Prove that if X∼ Geometric (p) then, E(X)=q/p, Var(X)=q/p^2, m_X(t)=p(1-qe^t).

Jensen Mclean 2022-09-03 Answered
Prove that if X Geometric (p) then, E ( X ) = q p Var ( X ) = q p 2 m X ( t ) = p ( 1 q e t )
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Answers (2)

Belen Solomon
Answered 2022-09-04 Author has 5 answers
Step 1
For the variance, it suffices to compute E [ X 2 ]. You can adapt the approach you used for computing E[X]; it may help to manipulate the series for 1 ( 1 x ) 3 .
Here is a direct derivation:
E [ X 2 ] = k 0 k 2 p q k ( 1 q ) E [ X 2 ] = E [ X 2 ] q E [ X 2 ] = k 0 k 2 p q k m 0 m 2 p q m + 1 = k 0 k 2 p q k k 1 ( k 1 ) 2 p q k = k 1 ( 2 k 1 ) p q k = 2 k 1 k p q k k 1 p q k = 2 E [ X ] ( 1 p ) = 2 q p q = q ( 2 p ) p .
Given the above expression for ( 1 q ) E [ X 2 ], you can then do a few more steps compute the variance of X.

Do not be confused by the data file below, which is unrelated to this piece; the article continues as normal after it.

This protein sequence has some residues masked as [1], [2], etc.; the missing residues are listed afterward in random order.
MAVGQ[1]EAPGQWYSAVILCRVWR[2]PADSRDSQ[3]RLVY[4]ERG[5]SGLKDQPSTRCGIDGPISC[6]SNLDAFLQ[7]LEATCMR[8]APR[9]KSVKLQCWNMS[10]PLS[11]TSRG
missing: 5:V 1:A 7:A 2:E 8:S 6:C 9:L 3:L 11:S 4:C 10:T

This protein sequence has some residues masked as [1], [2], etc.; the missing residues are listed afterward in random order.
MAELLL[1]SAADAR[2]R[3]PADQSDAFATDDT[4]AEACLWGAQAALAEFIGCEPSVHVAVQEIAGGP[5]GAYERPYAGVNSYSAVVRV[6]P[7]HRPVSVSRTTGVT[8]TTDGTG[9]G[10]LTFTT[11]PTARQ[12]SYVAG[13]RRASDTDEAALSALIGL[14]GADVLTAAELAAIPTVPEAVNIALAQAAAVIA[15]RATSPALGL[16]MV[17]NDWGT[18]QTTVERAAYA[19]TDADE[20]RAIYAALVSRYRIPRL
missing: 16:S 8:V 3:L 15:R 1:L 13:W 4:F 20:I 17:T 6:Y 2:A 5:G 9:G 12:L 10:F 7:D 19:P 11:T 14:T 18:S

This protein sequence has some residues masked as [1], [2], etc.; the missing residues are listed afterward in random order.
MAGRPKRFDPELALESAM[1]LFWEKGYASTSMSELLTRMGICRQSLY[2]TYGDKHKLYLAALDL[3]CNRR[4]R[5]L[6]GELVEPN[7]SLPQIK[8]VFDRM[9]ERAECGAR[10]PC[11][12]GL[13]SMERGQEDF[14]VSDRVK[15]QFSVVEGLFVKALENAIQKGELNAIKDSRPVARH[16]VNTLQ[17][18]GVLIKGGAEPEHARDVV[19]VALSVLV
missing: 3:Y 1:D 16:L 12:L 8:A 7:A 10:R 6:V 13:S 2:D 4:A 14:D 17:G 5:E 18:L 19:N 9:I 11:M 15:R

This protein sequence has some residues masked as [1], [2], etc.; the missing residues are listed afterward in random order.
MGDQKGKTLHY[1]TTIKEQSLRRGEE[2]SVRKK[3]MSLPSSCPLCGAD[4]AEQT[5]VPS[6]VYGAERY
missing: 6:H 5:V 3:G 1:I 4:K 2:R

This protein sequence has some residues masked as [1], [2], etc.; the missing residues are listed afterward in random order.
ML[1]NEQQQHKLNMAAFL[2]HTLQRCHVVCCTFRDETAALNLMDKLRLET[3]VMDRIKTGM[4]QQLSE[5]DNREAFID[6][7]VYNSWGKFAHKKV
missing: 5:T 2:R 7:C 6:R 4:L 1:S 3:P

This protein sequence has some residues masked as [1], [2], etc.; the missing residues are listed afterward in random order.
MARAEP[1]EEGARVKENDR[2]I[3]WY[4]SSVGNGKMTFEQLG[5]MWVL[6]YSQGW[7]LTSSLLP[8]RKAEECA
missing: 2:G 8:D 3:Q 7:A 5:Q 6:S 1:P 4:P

Step 2
For the MGF, m X ( t ) = E [ e t X ] = k 0 e t k p q k = p k 0 ( e t q ) k which is a geometric series that you should already know how to compute. By the way, there is a typo in your expression for the MGF.
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Austin Rangel
Answered 2022-09-05 Author has 2 answers
Step 1
I would do the MGF calculation first, then use the result to compute the expectation and variance. That's probably not the intent of the problem, but it is mathematically valid.
M X ( t ) = E [ e t X ] = x = 0 e t x ( 1 p ) x p .
Step 2
Then, E [ X ] = M X ( 0 ) , E [ X 2 ] = M X ( 0 ) ,, and Var [ X ] = E [ X 2 ] E [ X ] 2 .
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